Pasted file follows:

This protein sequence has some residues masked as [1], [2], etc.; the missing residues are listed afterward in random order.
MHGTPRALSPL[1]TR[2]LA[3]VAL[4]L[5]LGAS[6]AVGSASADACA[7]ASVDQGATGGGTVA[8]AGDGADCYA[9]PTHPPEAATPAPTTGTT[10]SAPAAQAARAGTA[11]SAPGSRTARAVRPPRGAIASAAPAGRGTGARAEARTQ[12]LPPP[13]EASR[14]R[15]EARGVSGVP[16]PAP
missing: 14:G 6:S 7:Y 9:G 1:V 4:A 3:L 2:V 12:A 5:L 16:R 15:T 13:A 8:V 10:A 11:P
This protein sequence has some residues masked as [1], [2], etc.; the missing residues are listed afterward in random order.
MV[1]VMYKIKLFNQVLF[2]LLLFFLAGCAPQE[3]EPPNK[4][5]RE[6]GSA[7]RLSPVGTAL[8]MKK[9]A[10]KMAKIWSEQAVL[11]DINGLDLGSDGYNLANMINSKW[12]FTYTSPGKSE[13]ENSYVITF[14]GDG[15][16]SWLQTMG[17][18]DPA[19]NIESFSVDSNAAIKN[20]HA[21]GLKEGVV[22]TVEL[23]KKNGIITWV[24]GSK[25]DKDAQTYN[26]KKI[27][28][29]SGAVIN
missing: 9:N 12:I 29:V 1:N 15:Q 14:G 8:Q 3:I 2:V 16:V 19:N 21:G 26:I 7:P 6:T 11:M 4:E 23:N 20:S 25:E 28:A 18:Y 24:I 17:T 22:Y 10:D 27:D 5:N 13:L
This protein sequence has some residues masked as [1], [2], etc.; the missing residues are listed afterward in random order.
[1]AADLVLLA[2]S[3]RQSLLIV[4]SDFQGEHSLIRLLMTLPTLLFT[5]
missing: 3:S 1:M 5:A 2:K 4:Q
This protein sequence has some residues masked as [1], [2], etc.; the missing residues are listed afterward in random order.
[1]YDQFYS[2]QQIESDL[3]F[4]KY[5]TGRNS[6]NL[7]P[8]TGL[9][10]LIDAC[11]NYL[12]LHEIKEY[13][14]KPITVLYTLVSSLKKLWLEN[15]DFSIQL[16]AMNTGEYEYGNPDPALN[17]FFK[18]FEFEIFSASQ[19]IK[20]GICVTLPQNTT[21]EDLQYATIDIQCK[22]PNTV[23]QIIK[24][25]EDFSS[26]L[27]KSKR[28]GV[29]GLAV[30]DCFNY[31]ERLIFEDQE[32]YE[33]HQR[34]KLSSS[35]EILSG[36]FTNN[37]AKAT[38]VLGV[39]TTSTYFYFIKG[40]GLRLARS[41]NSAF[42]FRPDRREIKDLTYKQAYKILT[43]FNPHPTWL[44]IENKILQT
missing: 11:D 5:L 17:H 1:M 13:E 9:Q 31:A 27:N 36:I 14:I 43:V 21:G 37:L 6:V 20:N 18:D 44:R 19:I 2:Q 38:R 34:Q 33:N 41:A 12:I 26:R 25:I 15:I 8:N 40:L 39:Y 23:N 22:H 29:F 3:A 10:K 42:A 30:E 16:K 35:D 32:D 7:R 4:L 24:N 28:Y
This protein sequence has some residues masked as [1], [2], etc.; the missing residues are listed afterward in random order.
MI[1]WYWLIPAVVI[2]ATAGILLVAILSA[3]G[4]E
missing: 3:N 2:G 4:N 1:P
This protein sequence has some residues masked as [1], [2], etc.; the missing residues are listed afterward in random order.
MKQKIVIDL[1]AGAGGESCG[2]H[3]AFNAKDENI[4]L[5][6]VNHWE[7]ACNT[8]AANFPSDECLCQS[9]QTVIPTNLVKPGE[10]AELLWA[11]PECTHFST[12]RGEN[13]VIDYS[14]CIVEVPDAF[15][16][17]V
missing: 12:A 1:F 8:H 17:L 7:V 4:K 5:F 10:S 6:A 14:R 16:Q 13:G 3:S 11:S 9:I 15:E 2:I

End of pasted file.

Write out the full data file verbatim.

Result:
This protein sequence has some residues masked as [1], [2], etc.; the missing residues are listed afterward in random order.
MHGTPRALSPL[1]TR[2]LA[3]VAL[4]L[5]LGAS[6]AVGSASADACA[7]ASVDQGATGGGTVA[8]AGDGADCYA[9]PTHPPEAATPAPTTGTT[10]SAPAAQAARAGTA[11]SAPGSRTARAVRPPRGAIASAAPAGRGTGARAEARTQ[12]LPPP[13]EASR[14]R[15]EARGVSGVP[16]PAP
missing: 14:G 6:S 7:Y 9:G 1:V 4:A 3:L 2:V 12:A 5:L 16:R 15:T 13:A 8:V 10:A 11:P
This protein sequence has some residues masked as [1], [2], etc.; the missing residues are listed afterward in random order.
MV[1]VMYKIKLFNQVLF[2]LLLFFLAGCAPQE[3]EPPNK[4][5]RE[6]GSA[7]RLSPVGTAL[8]MKK[9]A[10]KMAKIWSEQAVL[11]DINGLDLGSDGYNLANMINSKW[12]FTYTSPGKSE[13]ENSYVITF[14]GDG[15][16]SWLQTMG[17][18]DPA[19]NIESFSVDSNAAIKN[20]HA[21]GLKEGVV[22]TVEL[23]KKNGIITWV[24]GSK[25]DKDAQTYN[26]KKI[27][28][29]SGAVIN
missing: 9:N 12:I 29:V 1:N 15:Q 14:G 8:Q 3:I 2:V 16:V 19:N 21:G 26:I 7:P 6:T 11:M 4:E 23:N 20:S 25:E 28:A 18:Y 24:I 17:T 22:Y 10:D 27:D 5:N 13:L
This protein sequence has some residues masked as [1], [2], etc.; the missing residues are listed afterward in random order.
[1]AADLVLLA[2]S[3]RQSLLIV[4]SDFQGEHSLIRLLMTLPTLLFT[5]
missing: 3:S 1:M 5:A 2:K 4:Q
This protein sequence has some residues masked as [1], [2], etc.; the missing residues are listed afterward in random order.
[1]YDQFYS[2]QQIESDL[3]F[4]KY[5]TGRNS[6]NL[7]P[8]TGL[9][10]LIDAC[11]NYL[12]LHEIKEY[13][14]KPITVLYTLVSSLKKLWLEN[15]DFSIQL[16]AMNTGEYEYGNPDPALN[17]FFK[18]FEFEIFSASQ[19]IK[20]GICVTLPQNTT[21]EDLQYATIDIQCK[22]PNTV[23]QIIK[24][25]EDFSS[26]L[27]KSKR[28]GV[29]GLAV[30]DCFNY[31]ERLIFEDQE[32]YE[33]HQR[34]KLSSS[35]EILSG[36]FTNN[37]AKAT[38]VLGV[39]TTSTYFYFIKG[40]GLRLARS[41]NSAF[42]FRPDRREIKDLTYKQAYKILT[43]FNPHPTWL[44]IENKILQT
missing: 11:D 5:L 17:H 1:M 13:E 9:Q 31:A 27:N 36:I 14:I 43:V 21:G 37:L 6:V 20:N 18:D 44:R 19:I 2:Q 38:R 34:Q 33:N 41:A 12:I 26:R 25:I 15:I 8:N 40:L 39:Y 23:N 22:H 29:F 3:A 10:K 42:A 30:E 16:K 35:D 32:D 7:R 4:L 24:N 28:Y
This protein sequence has some residues masked as [1], [2], etc.; the missing residues are listed afterward in random order.
MI[1]WYWLIPAVVI[2]ATAGILLVAILSA[3]G[4]E
missing: 3:N 2:G 4:N 1:P
This protein sequence has some residues masked as [1], [2], etc.; the missing residues are listed afterward in random order.
MKQKIVIDL[1]AGAGGESCG[2]H[3]AFNAKDENI[4]L[5][6]VNHWE[7]ACNT[8]AANFPSDECLCQS[9]QTVIPTNLVKPGE[10]AELLWA[11]PECTHFST[12]RGEN[13]VIDYS[14]CIVEVPDAF[15][16][17]V
missing: 12:A 1:F 8:H 17:L 7:V 4:K 5:F 10:S 6:A 14:R 16:Q 13:G 3:S 11:S 9:I 15:E 2:I